Elan may change drug information
Irish biotech group Elan and its US partner Biogen Idec have won US clearance to modify the label of their multiple-sclerosis shot Tysabri with new safety information that may double the treatment's worldwide sales.
The Food and Drug Administration approved the revision that would help doctors identify patients with the highest and lowest risks of developing deadly brain infections linked to the drug, the agency said in a statement.
The news comes as one of the drug’s main rivals, Novartis’s Gilenya became the subject of a safety review by the European Medicines Agency.
The agency advised doctors yesterday to continuously monitor patients for six hours after giving them a first dose of Gilenya, casting a shadow over the potential blockbuster product, following reports of heart problems in patients and the death of one person in the United States within 24 hours of starting treatment.
The Swiss drugmaker said last month it was investigating whether Gilenya, seen by analysts as a potential multibillion-dollar seller, caused the death of the 59-year-old US patient.
Gilenya can temporarily slow the heart rate. Although this usually returns to normal after a few hours, the European watchdog recommended intense cardiovascular monitoring after the first dose.
Tysabri’s label change may push global sales to $2.5 billion to $3 billion by 2016, Michael Yee, an analyst at RBC Capital Markets in San Francisco, said in an interview.
Without the modification, sales may have reached $1.5 billion to $2 billion that year, Mr Yee said.
Tysabri increases the risk of progressive multifocal leukoencephalopathy, or PML, a viral infection in the brain that usually leads to death or severe disability, according to a boxed warning the drug's label has carried since 2006.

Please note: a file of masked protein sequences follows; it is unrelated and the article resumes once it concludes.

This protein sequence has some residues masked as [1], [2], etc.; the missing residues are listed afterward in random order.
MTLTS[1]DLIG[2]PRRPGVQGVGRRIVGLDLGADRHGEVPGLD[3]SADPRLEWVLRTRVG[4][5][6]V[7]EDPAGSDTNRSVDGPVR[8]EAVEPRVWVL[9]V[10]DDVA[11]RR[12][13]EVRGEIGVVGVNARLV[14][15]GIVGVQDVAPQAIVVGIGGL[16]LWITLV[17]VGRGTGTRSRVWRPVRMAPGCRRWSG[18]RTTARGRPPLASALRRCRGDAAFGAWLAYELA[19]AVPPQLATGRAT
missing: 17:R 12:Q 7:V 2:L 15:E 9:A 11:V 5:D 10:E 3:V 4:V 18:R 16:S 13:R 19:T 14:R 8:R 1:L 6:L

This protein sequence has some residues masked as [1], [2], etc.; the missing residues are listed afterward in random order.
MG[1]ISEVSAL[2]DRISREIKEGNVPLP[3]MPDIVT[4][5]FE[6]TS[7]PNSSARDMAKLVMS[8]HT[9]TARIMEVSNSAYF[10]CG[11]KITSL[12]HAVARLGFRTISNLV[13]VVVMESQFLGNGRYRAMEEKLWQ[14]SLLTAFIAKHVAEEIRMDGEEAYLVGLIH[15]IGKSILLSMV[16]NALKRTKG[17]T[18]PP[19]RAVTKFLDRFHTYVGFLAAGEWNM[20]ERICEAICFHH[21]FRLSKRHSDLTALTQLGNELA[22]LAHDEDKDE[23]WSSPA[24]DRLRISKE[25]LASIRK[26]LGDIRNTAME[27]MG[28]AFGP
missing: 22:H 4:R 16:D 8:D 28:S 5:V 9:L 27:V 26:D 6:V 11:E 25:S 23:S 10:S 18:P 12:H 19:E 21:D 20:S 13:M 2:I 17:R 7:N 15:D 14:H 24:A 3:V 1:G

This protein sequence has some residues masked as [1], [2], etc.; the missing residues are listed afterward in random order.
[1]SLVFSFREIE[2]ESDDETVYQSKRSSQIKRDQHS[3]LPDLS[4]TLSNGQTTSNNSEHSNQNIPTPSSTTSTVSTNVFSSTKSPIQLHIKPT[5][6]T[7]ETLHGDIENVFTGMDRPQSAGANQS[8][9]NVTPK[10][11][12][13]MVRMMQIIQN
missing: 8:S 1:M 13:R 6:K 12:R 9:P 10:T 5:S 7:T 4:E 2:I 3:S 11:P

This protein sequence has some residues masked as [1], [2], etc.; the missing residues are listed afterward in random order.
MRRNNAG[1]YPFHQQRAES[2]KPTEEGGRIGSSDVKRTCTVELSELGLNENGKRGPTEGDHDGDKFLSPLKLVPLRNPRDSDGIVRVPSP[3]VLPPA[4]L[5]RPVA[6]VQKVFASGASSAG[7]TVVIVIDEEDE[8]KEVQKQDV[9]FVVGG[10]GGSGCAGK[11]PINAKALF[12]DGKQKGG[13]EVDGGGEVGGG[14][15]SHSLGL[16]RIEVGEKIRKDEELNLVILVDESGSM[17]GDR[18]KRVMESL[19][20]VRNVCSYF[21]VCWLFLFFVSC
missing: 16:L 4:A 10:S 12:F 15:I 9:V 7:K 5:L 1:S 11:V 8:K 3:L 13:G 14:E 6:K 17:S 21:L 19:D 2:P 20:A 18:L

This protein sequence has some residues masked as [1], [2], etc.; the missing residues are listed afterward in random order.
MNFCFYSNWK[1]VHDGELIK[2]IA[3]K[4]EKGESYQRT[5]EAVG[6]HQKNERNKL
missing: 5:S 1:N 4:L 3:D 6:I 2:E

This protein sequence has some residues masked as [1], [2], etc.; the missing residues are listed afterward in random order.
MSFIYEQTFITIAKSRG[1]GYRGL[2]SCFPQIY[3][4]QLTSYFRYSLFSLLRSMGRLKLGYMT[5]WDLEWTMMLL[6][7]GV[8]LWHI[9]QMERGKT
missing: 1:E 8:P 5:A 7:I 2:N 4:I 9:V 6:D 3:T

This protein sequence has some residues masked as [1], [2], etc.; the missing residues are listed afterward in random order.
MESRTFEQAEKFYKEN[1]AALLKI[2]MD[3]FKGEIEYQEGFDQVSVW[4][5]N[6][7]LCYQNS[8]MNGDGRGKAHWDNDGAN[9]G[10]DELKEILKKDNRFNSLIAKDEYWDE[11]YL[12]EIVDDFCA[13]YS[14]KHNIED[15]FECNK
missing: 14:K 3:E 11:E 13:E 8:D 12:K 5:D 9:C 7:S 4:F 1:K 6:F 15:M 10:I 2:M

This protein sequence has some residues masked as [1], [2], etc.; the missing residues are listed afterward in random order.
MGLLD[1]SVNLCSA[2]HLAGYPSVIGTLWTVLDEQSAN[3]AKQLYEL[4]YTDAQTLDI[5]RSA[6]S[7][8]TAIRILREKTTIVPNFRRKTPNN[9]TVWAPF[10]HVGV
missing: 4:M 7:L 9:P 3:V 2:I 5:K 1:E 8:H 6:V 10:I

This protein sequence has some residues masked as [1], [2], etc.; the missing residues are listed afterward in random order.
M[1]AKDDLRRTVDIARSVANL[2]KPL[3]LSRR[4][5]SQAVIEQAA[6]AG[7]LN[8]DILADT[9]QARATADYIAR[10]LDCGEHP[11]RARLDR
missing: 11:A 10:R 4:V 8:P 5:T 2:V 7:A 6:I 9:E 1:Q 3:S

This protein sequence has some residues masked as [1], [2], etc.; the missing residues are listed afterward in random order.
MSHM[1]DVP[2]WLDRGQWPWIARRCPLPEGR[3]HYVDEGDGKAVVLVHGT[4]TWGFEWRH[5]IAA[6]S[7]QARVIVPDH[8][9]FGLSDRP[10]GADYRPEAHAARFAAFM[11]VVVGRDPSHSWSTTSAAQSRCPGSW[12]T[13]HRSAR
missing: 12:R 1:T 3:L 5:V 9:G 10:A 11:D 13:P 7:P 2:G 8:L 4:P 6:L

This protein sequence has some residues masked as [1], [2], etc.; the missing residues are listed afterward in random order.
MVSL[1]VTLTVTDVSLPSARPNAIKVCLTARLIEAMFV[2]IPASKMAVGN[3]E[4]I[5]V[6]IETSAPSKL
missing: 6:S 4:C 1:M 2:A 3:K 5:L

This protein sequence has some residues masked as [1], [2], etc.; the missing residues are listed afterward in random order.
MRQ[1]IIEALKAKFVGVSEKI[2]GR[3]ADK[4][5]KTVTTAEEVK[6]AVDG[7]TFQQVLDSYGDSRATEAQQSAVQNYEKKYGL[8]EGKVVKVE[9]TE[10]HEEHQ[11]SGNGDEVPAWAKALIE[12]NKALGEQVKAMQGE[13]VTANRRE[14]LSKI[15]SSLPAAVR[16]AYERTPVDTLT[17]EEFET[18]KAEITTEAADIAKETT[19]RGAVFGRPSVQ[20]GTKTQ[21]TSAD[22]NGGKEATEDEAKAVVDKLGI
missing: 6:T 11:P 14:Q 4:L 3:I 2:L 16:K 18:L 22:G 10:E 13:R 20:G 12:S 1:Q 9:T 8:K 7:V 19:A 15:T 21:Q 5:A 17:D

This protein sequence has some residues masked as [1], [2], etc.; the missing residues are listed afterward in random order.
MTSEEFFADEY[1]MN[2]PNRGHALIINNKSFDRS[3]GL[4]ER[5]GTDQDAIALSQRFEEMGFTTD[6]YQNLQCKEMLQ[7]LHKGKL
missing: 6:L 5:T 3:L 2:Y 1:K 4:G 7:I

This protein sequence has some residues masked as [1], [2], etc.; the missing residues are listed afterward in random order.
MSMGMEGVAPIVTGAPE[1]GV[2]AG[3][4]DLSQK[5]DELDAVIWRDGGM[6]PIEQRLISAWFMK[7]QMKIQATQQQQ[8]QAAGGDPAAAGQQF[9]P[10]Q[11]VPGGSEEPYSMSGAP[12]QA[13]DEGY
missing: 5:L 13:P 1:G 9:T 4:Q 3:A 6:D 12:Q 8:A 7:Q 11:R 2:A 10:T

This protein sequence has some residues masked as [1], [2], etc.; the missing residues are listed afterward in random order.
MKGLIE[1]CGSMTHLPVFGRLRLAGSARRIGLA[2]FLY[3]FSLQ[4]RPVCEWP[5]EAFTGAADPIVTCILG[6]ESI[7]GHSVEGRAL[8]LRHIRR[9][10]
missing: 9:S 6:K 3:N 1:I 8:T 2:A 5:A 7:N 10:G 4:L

The new label will retain the boxed warning, the FDA's strictest caution, while adding a notification that patients who have antibodies against the JC virus are more likely to develop PML while taking Tysabri than people who don't have the antibodies.
Biogen and Elan developed a blood test known as a JCV assay to determine whether a person has the antibodies.
"The revision of the Tysabri label to include the use of the JCV assay as a risk-stratification tool is important for doctors and patients because it allows Tysabri to be most efficiently used in the safest group of patients," Mr Yee said.
The European Commission approved the label change in June, and the JCV test has been widely used by doctors in Europe since then, he said.
About 400,000 people in the US and 2.1 million worldwide have MS, according to the New York-based National Multiple Sclerosis Society.
Data collected by the companies shows a patient who tests negative for the antibodies may have one chance in 10,000 of developing PML while taking the drug, Mr Yee said.
Without the use of the JCV test, patients are estimated to have a 1.5 in 1,000 risk of developing the brain illness after two years of treatment, according to the drug's label.
As of February 2011, 102 cases of PML had been reported among 82,732 patients treated with Tysabri worldwide, the FDA said April 22nd in its most recent safety update on the drug.
Tysabri won FDA approval in 2004 for multiple sclerosis, a neurological disorder that causes a person's immune system to attack healthy nerve cells. The risk of PML emerged after Biogen and Elan began marketing Tysabri, leading to the suspension of sales in February 2005. The drug returned to the market in June 2006 with a risk
management program for patients who didn't benefit from rival medicines after research showed it was twice as effective as other MS treatments.
Teva's Copaxone, Merck's Rebif and Bayer's Betaseron are among injectible MS treatments that compete with Tysabri.
Novartis's Gilenya, approved by the FDA in 2010, is the first pill to treat the condition.
MS drugs generally must be taken throughout a patient's life to reduce flare-ups and delay disability.
The worldwide market for MS drugs, now $10 billion to $11 billion, may grow to $15 billion in 2016, Mr Yee said.
Tysabri's share of the market, now about 10 per cent to 13 per cent, may grow to 20 per cent that year with the revised label, he said.